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Congress Restricts, but Does Not Stop Border Pilot Program

Congress Restricts, but Does Not Stop Border Pilot Program

 

The Iraq War Supplemental appropriations bill passed by Congress on May 24, and signed by the President shortly thereafter, contained language that places added requirements on the cross-border trucking pilot first announced by the U.S. DOT in February of this year.

While these restrictions may slow down the pilot program from its starting date of July 15, they do not stop the pilot. A statement from the U.S. DOT upon passage of the legislation read as follows: “The Administration remains committed to implementing the cross-border trucking demonstration program while working with Congress to make good on a 14-year promise that will greatly benefit the American economy.”

Key elements of the legislation provide that:

  • With regard to the pilot, DOT must follow all applicable rules and regulations that apply to all DOT pilot projects. This would include such items as making public the methods used in measuring the effectiveness of the project.
  • Mexican trucks must comply with all applicable U.S. safety regulations which are essentially the requirements in Section 350 of the 2002 Transportation Appropriations bill. (This is not a new requirement.)
  • There must be more oversight of all of these requirements by the DOT Inspector General as well as more public disclosure of the details of the pilot with an opportunity for public comments through the Federal Register process.
  • U.S. motor carriers must be given reciprocal access to Mexico. (The DOT agreed to this on May 1, although negotiations are not yet final.)

It should be noted that this legislation did not contain significant requirements contained in earlier legislation passed by the House that would have limited the total number of vehicles participating in the pilot to 1000 and extended the pilot for up to three years.

The fact that this legislative language does not stop the pilot does not mean that Congress will not exhaust all regulatory and administrative avenues to further slow down the pilot or put it on hold. For example, Congressman Oberstar, Chairman of the House Transportation and Infrastructure Committee, and Congressman DeFazio, Chairman of the Highways and Transit Subcommittee, have recently written a letter to the DOT asking that the pilot be delayed pending the outcome of a lawsuit filed by Public Citizen in the United States District court for the District of Columbia charging that FMCSA has failed to comply with a Freedom of Information Act (FOIA) request dating back to October 2006. The request was for information about activities surrounding any program to evaluate Mexico-domiciled motor carriers that would be permitted to operate beyond the Mexico-United States border zone. FMCSA has filed a motion to “stay” any decision for two years and Public Citizen has filed a counter motion. The Court has not yet ruled on this matter.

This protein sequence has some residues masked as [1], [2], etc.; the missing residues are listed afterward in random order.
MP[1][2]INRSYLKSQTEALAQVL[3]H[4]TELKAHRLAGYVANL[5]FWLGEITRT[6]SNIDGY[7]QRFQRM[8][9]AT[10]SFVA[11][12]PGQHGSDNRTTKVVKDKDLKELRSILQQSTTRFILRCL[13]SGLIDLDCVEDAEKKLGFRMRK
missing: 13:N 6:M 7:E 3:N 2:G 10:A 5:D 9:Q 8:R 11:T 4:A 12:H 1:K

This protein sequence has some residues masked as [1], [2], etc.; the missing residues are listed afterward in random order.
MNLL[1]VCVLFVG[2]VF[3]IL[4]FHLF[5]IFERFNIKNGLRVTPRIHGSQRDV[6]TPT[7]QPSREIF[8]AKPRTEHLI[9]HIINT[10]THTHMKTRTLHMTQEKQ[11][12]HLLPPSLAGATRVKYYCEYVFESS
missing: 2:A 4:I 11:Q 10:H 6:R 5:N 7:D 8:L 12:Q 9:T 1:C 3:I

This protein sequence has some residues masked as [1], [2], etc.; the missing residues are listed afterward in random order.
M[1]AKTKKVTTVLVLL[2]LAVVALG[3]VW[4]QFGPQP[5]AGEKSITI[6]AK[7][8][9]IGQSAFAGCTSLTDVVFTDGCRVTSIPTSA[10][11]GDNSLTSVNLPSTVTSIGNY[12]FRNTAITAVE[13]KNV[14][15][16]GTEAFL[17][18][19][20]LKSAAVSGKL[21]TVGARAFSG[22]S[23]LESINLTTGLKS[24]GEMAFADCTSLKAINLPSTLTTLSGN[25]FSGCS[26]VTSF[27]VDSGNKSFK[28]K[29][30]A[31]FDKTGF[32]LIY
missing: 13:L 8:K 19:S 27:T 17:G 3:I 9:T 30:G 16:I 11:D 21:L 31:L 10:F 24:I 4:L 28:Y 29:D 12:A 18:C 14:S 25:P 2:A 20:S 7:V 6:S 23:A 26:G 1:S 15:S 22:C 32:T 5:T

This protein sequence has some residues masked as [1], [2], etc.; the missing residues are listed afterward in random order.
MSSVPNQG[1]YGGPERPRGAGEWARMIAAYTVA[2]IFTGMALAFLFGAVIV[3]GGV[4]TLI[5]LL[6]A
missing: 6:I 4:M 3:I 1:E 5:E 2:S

New Legislative Approach Under Consideration to Help States Realize UCR Revenues in 2007

CVSA, along with NARUC (National Association of Regulatory Utility Commissioners) and the support of the trucking industry have developed a new legislative package that would codify the UCR fee structure (as a part of SAFETEA-LU) for the year 2007 and 2008. This would further protect against any delay in the regulatory approval process. FMCSA has issued a notice of proposed rulemaking seeking comments on a new UCR fee structure approved by the UCR Board and hopes this process which includes a final review by the Office of Management and Budget can be completed by July. This is not a certainty, however, and should there be any further delay, it would be very unlikely that the states would receive any UCR revenues for 2007. The new legislative proposal protects against this happening and is believed to have a better chance of succeeding than efforts to bring back SSRS on a temporary basis.

Key Congressional Committees are in the process of reviewing the language. How quickly Congress will act will be largely determined by what legislation the new proposal is attached to and the schedule within which that legislation will pass. As of now, there may be three legislative options: the SAFETEA-LU Corrections bill, the Security bill (implementing remaining recommendations of the 9/11 Commission) and the 2008 DOT Appropriations bill.

The new legislative package also provides funding to FMCSA for the specific purposes of assisting the UCR Board to function administratively and also helping the UCR Board finalize the infrastructure necessary for the carrier registration and fee depository elements of the UCR plan.

We will provide more details on this effort as developments unfold.

Appropriations Process for 2008 Fiscal Year Now Getting Underway

The appropriations process for the 2008 Fiscal Year is just now getting underway, at least in the House. The Appropriations Subcommittee on Transportation/Treasury and HUD has scheduled a meeting to report out their bill for 2008 spending levels for next Monday, June 11.

The subcommittee schedule has slipped a bit this year largely due to the delay by Congress in approving a 2008 overall budget resolution which was caused by the time spent on the Iraq War spending supplemental appropriations bill. This may make it harder for the appropriations process to be completed in time for the new fiscal year beginning on October 1 of this year.

House Transportation and Infrastructure Committee Calls FMCSA Oversight Hearing

This Committee has scheduled an FMCSA oversight hearing for June 21. Specific issues and panel witnesses have not yet been determined.